And there is another strange amendment which suggests the possibility of imposing a requirement that  in any area “Local HealthWatch contractors (taken together) are representative of people who live in the local authority’s area”.  This acknowledges that there are likely to be several sub-contractors providing patient representation services in an area, but also opens up the possibility that the sub-contractor providing one service may not be representative provided the other subcontractors compensate for the first’s unrepresentativeness.

Without these amendments, there would at least have been some clarity as to what a local HealthWatch organisation might look like – even though they would be hampered, possibly shackled and potentially starved of funds by being subservient to the local council in their area whose social care provision they would be monitoring.  However, with these amendments local HealthWatch organisations are likely to be fragmented and will lose the authority they would have had by being statutory bodies.  What is more by deleting the schedule that would have specified membership arrangements and governance they will now be shadowy and unaccountable structures.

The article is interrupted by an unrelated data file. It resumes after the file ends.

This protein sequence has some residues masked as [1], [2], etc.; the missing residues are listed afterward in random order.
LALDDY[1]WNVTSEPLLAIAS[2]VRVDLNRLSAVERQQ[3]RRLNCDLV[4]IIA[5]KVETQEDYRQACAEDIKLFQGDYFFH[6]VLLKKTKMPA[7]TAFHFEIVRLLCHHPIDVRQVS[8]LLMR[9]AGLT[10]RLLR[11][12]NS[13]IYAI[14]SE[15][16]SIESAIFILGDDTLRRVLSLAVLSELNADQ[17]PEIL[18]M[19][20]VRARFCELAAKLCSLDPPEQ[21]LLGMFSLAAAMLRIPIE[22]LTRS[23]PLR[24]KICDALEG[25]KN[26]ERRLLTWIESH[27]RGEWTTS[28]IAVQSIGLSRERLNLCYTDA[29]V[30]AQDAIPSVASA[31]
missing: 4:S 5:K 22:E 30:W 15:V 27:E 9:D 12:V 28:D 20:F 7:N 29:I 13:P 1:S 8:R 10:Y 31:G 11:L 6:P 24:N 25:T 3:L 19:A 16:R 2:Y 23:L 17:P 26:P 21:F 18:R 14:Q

The net effect of these amendments will be to make it more likely than not that the new local HealthWatch organisations will be ineffective and that there will be no proper and coherent structure of patient representation at local level.

One can only speculate as to why these amendments have been brought forward in this way at this time.

One possibility is that some obscure unit in the Cabinet Office charged with dismantling the public sector suddenly realised that there was a bit of the Health and Social Care Bill that did not facilitate privatisation and instructed the Department of Health to change it.

Another is that Department of Health Ministers have realised that the changes they are making to the NHS are so unpopular and are likely to have such a damaging effect on patients that they simply cannot risk having an effective mechanism for patients’ interests to be represented.

I don’t know which is the real reason, but it is difficult to conceive of any other rational explanation.